Getting iPhone HD Video Online

I recently upgraded my iPhone to the 4S model, where Apple has upgraded the camera chip and lens design for improved photography including; being able to capture HD 1080p video. This post attempts to cover the process of getting the iPhone’s new HD 1080p video to a WordPress site. Related to this topic, I wrote a similar post called Getting Good Video with Vimeo.

Getting video online and into WordPress is more involved than moving iPhone images to a WordPress site. Firstly, you should realize that source video content should not be uploaded directly to your WordPress Media Library. Video content is data heavy and especially with HD quality video, you need a streaming video server, a standard Apache server with a WordPress installation can’t serve that much video data to your viewers. The server limitation is addressed by setting up a video stream service from You Tube or Vimeo. The solution is to embed the video’s URL into your WordPress post and a video player will pull optimized video content from the streaming server. Optimized video can have many parameters, compressed MP4 video would be a video format that allows for compression and is optimized to stream efficiently from a steaming server. You Tube or Vimeo will provide video streaming for free, but if you plan on providing HD quality video to your viewers, then you will need to upgrade to a paid streaming account. I purchased a Vimeo Plus account for $60 a year. With the Plus upgrade, Vimeo provides me with better video rendering and the capability to upload 1080p source video. Without a Plus account, Vimeo limits free-accounts to only limited HD 720p uploads. Don’t mess with the a free account if your goal is HD content on your site. All the quality HD content I have viewed on Vimeo have been contributed by authors with “Plus” status.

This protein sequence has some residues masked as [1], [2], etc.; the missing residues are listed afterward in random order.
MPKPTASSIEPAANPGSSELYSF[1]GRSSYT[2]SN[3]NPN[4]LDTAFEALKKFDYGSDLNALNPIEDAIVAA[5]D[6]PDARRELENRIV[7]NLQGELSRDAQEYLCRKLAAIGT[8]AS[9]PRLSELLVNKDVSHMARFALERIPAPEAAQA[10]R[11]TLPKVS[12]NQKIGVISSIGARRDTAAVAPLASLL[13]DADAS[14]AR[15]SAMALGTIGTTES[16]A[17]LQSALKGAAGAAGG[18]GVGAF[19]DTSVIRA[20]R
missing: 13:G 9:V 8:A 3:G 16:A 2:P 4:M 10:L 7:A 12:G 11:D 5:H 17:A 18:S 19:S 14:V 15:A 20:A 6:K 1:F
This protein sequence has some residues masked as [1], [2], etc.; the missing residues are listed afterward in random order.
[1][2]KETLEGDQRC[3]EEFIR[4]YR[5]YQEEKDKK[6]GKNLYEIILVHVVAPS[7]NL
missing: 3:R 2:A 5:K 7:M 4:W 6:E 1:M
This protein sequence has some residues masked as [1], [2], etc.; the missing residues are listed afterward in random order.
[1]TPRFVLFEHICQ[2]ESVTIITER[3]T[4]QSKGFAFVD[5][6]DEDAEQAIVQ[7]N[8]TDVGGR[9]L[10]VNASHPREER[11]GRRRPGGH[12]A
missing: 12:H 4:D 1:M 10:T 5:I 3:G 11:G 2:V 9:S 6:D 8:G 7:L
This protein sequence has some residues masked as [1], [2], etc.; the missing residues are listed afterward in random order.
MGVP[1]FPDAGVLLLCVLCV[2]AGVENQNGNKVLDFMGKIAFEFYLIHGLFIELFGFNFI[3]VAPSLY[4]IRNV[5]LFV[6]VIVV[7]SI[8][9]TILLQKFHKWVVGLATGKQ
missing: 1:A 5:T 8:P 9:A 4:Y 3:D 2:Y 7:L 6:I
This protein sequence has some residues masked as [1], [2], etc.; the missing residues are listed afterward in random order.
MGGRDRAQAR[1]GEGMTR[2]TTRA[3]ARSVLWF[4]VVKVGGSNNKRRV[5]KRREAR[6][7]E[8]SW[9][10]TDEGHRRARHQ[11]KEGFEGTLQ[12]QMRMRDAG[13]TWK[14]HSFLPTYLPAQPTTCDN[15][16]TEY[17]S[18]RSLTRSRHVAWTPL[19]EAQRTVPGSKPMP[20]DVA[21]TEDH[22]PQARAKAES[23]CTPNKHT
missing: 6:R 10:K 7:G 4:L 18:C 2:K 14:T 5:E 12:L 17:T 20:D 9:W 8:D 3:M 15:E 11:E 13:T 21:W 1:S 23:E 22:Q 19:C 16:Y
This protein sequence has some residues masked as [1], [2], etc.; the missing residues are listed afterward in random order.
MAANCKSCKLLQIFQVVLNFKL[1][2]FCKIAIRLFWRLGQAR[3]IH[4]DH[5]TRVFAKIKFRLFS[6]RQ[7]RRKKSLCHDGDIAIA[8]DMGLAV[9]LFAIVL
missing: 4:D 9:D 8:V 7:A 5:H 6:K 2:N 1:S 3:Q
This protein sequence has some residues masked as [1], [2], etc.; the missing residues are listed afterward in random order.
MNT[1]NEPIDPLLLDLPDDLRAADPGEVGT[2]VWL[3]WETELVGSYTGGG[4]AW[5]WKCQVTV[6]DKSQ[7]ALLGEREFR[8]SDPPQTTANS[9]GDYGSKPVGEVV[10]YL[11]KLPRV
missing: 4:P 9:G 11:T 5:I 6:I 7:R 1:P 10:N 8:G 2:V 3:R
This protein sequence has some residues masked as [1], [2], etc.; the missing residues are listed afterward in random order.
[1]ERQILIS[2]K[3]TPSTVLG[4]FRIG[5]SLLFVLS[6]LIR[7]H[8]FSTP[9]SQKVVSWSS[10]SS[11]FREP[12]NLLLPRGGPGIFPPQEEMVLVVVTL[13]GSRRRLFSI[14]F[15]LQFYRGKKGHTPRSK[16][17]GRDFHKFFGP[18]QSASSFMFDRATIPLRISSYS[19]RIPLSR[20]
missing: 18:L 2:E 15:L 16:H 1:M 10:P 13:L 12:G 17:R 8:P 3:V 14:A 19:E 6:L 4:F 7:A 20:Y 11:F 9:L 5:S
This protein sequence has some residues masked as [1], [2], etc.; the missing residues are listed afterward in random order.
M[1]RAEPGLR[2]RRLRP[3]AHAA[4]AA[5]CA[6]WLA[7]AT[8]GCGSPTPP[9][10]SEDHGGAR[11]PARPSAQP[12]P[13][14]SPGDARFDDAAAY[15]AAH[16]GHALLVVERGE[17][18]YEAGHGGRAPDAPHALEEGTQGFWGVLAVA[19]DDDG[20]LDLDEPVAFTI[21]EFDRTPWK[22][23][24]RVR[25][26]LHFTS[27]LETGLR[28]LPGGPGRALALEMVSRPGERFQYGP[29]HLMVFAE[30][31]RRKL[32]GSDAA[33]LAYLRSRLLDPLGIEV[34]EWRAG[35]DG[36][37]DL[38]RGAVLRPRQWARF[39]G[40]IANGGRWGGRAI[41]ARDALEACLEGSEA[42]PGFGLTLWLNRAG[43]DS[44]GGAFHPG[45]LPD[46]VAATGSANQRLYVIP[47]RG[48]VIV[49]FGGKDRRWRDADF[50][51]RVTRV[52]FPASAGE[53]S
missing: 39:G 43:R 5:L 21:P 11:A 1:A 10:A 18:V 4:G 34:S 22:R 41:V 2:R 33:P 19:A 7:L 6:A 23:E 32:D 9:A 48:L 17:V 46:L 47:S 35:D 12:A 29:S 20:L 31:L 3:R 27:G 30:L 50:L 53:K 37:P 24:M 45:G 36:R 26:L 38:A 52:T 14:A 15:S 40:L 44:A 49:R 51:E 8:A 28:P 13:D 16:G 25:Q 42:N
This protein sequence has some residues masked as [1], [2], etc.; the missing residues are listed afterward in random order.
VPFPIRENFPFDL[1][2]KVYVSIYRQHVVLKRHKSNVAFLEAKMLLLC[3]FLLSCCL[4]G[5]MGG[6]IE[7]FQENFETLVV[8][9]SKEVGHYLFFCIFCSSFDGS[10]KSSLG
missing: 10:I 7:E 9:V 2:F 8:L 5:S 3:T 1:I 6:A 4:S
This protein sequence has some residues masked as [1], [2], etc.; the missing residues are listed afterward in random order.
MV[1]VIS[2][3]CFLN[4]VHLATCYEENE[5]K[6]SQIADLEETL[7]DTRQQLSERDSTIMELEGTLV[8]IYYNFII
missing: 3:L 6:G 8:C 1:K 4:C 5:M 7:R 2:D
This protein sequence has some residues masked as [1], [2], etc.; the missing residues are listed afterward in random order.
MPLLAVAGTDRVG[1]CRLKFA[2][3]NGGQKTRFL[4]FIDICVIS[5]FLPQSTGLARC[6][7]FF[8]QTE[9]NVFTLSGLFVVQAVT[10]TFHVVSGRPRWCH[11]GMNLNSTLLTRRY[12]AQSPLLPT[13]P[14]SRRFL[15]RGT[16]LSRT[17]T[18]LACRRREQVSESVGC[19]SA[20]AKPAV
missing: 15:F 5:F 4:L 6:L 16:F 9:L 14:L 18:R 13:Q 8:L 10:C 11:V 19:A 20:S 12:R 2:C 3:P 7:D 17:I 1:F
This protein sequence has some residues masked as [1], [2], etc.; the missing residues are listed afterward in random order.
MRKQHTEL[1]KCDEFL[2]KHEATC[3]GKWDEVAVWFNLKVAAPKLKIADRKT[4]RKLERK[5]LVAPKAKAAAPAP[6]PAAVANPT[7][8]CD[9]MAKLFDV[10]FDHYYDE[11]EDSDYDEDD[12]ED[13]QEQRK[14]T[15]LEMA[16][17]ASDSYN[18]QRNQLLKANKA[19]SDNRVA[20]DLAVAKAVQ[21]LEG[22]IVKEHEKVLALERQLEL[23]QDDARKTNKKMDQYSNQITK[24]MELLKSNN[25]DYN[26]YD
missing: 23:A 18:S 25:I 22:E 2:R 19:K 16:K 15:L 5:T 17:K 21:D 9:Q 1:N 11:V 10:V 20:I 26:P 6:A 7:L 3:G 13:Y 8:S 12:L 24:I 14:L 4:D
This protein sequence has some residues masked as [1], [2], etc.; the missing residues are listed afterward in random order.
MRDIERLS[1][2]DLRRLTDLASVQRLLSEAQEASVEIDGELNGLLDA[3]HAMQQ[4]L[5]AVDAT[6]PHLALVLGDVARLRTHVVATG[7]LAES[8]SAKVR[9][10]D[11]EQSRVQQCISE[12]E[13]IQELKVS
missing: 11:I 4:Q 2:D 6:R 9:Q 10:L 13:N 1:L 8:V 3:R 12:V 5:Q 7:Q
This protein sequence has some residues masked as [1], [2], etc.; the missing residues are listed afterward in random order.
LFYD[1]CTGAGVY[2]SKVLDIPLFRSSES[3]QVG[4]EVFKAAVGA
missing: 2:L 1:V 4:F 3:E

iMovie’s video cam import options